[Date Prev][Date Next][Thread Prev][Thread Next][Date Index][Thread Index]

RE: 3 phase converting

Original poster: "Steve Conner" <steve.conner@xxxxxxxxxxx>

>You can run a three phase
>motor okay, but you can't generate a true rotating magnetic field

That's kind of a contradiction in terms. If you didn't have a rotating
magnetic field then by definition you would not be able to start a three
phase motor.

I once visited the EE department at Glasgow university and they demonstrated
a spinning "Beer Can Of Columbus" that worked off single phase current. It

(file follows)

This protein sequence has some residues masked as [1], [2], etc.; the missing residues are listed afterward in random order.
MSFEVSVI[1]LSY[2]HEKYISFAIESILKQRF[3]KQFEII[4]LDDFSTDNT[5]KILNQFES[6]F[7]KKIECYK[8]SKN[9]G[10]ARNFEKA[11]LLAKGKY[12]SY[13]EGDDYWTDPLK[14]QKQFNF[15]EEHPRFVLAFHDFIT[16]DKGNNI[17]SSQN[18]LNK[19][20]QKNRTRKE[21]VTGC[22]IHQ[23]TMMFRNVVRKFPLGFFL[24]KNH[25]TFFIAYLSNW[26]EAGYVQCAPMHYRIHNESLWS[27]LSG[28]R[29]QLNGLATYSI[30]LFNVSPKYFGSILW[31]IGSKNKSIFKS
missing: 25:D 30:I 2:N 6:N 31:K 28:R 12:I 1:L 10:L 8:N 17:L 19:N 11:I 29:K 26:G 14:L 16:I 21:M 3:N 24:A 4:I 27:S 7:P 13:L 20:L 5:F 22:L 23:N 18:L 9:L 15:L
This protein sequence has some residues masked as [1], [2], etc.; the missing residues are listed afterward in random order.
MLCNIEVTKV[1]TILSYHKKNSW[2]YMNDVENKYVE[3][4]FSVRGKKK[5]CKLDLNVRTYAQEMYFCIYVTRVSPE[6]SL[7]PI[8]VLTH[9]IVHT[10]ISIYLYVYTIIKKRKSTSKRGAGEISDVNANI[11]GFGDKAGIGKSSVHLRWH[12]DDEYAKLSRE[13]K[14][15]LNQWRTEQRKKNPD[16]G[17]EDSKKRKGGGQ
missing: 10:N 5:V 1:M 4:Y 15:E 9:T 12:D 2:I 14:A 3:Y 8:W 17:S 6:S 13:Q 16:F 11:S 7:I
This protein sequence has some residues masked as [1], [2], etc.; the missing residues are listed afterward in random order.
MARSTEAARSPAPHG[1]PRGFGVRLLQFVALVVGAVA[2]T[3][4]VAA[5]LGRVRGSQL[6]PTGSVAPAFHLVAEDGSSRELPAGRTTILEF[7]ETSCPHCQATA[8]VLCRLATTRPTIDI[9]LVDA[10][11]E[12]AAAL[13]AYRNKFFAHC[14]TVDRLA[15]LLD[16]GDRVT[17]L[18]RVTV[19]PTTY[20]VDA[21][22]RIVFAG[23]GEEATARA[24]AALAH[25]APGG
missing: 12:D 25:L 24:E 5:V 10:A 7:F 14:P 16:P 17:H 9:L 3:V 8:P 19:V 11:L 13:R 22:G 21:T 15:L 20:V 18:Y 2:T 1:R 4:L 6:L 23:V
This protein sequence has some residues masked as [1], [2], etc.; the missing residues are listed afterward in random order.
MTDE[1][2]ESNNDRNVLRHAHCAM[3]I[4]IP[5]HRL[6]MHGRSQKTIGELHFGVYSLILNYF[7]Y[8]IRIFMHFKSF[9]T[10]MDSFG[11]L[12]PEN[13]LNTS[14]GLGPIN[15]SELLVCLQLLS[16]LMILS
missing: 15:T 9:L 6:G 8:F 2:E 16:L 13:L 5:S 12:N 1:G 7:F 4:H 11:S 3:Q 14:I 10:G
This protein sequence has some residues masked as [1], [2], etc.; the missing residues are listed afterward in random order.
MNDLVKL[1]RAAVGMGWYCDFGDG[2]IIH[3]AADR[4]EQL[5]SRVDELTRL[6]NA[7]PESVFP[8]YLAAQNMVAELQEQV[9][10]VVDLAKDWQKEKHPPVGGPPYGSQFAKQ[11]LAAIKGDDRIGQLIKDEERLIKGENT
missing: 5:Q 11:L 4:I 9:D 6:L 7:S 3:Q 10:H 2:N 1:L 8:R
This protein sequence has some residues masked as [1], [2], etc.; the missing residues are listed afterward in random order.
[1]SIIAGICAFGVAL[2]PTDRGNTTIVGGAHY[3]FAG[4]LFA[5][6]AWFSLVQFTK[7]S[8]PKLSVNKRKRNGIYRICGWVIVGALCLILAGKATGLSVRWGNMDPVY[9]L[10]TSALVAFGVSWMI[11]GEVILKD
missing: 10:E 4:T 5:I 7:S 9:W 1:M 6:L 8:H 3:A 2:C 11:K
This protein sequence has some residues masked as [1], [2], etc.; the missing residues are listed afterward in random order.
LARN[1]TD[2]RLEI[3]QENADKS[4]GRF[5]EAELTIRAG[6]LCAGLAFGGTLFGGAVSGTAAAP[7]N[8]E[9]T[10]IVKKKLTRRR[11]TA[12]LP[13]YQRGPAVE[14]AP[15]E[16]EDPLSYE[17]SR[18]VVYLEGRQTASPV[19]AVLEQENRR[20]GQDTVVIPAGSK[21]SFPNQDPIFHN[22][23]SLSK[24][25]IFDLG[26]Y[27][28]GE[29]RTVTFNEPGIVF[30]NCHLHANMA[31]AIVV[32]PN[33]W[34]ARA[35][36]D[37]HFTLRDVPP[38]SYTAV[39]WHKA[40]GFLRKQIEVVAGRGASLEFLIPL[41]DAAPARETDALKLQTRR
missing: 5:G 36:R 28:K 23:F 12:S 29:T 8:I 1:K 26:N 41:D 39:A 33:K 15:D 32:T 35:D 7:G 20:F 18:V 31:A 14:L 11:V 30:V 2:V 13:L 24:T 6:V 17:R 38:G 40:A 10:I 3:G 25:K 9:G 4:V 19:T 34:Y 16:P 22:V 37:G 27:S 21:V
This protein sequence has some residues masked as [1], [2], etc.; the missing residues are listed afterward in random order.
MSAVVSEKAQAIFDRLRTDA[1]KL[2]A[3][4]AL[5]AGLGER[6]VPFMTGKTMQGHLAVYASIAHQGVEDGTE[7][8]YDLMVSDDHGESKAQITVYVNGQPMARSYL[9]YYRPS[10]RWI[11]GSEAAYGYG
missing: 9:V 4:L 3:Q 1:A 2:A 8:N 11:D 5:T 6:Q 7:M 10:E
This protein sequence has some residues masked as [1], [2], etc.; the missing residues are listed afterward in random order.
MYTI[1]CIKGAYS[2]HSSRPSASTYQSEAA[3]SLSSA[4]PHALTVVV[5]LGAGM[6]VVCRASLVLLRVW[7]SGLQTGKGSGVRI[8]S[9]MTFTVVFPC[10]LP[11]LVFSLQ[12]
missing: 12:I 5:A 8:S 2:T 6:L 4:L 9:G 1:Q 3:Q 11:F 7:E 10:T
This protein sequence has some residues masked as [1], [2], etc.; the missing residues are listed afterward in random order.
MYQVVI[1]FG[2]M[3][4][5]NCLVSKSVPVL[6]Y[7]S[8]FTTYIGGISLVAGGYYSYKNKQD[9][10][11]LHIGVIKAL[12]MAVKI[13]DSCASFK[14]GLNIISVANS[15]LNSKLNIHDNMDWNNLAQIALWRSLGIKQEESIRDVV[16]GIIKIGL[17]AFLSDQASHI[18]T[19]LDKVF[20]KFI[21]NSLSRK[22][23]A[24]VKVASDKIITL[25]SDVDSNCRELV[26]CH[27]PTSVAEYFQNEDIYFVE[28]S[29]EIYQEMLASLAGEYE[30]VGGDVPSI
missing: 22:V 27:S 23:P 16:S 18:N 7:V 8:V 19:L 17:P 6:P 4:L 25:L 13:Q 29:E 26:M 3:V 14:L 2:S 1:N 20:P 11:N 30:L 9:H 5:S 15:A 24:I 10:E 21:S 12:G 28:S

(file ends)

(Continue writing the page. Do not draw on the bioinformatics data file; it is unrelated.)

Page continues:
used two coils 90 degrees apart with one fed directly from the line and the
other fed via a capacitor. I think they used low voltage AC like 24v or

My conclusion- You don't need three phases to generate a rotating magnetic
field. It just happens to be the most efficient and economical way of doing

As an aside- Even with only one phase and no added capacitors (so no
rotating magnetic field at all) a three phase induction motor will run. But
pretty poorly and the starting torque is zero.

Motor textbooks explain this by saying that the single phase pulsating field
is the sum of two rotating fields spinning in opposite directions. When the
rotor is at rest they cancel giving zero torque. But set it spinning by hand
and the torques no longer cancel because the slip frequencies for the two
fields are different.

Steve C.